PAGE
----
The Bureau of Labor Statistics (BLS) expects the trend of older people working to continue, estimating that 13 million Americans age 65 and older will be in the labor force by 2024. While earlier generations viewed retirement as a time for rest and relaxation, in the last 10 to 15 years, the retirement age has crept up to 68. As of February 2019, more than 20% of Americans aged 65 or older were working or looking for work, a 57-year high, according to federal data. Continue reading Put Off Retirement and Find Another Gig You Like
My idol for as long as I can remember is George Plimpton, American journalist, writer, literary editor, actor and occasional amateur sportsman. Plimpton is renowned for “participatory journalism” which included competing in professional sporting events, acting in a Western, performing a comedy act at Caesars Palace in Las Vegas, and playing with the New York Philharmonic Orchestra. His influence on me spanned my career and inspired me to be a career coach; producer, engineer and talent scout for London Records; host my own radio show on WSTC/WNLK; produce and host for public television; write several books; perform at iconic venues like CBGBs and Nashville’s Bluebird Café; head-up my own record label; serve as a senior leader for companies including MCI, Cablevision and Cablevision; and even take a motorcycle trip across Egypt featured in New York Rider. I am a staunch believer that you can achieve fulfillment and do meaningful work at any age.
I was thrilled to see a recent article by Kevin Evers in the Harvard Business Review entitled, The Art of Blooming Late in which he captures the feelings of so many: “Even if you never hope to reach Mozart’s level of mastery, you may relate to his need to break free from convention. Maybe you feel as if your job is like painting by numbers. Maybe you’ve done everything right—excelled at school, worked hard, and landed a good, high-paying job—but you’re tired of being just like everyone else. Maybe you yearn to achieve something that is unmistakably you.” Continue reading THE ART OF BLOOMING LATE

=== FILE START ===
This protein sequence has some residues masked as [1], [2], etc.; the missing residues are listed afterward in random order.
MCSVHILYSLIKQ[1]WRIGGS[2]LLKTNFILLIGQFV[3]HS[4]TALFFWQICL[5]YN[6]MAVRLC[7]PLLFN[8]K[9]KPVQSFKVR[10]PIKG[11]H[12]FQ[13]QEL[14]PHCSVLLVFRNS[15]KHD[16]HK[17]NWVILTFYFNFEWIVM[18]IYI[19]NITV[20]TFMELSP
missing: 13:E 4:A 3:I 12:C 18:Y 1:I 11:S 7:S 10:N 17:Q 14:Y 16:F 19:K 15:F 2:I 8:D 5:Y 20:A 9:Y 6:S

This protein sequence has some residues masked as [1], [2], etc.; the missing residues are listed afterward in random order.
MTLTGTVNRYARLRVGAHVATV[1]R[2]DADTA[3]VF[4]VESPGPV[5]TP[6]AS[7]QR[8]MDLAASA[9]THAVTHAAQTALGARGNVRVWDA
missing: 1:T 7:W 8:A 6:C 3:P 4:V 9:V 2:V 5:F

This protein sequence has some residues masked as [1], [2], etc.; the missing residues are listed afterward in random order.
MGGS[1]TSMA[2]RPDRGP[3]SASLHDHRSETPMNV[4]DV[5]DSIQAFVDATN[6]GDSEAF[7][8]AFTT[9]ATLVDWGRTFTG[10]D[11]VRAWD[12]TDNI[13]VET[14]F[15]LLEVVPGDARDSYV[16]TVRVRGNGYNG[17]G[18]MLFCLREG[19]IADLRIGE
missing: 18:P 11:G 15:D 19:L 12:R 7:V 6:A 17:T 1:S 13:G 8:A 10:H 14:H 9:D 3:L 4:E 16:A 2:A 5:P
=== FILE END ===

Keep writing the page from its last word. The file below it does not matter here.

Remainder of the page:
Eric Clapton is one of the greatest rock ‘n’ roll guitarists of all time and an icon of musical career reinvention. In 1963, he joined the Yardbirds in which his blues-influenced style and commanding technique began to attract attention. Clapton left the Yardbirds in 1965 and joined John Mayall’s Bluesbreakers where his guitar playing soon became the group’s principal drawing card on the London club scene. Continue reading Eric Clapton, the Pentatonic Scale, and your Transferable Career Skills
It was a pleasure being Brad Davis’ guest on WDRC’s The Talk of Connecticut. Brad is celebrating his 42nd anniversary this year as morning host at WDRC AM and in 2015 was inducted into the Connecticut Broadcasters Association Hall of Fame.
Brad and I spoke about the 2ND ACT speaker series at The Waterbury Palace and my presentation March 26th at 6pm. I’ll be sharing with you my own career reinventions so that my “lessons learned” can propel you into realizing your own next career adventure.
Listen to my interview with Brad:
It’s time to throw away your “If I only had” and “I’m too old” and “I don’t know where to begin” and put your 2ND ACT in gear.
As part of its 2ND ACT speaker series, The Waterbury Palace has given me the wonderful opportunity on Tuesday March 26th to share with you my own career reinventions so that my “lessons learned” can propel you into realizing your own next career adventure. Continue reading Get 2ND ACT Audacious at Waterbury’s Palace Theater March 26th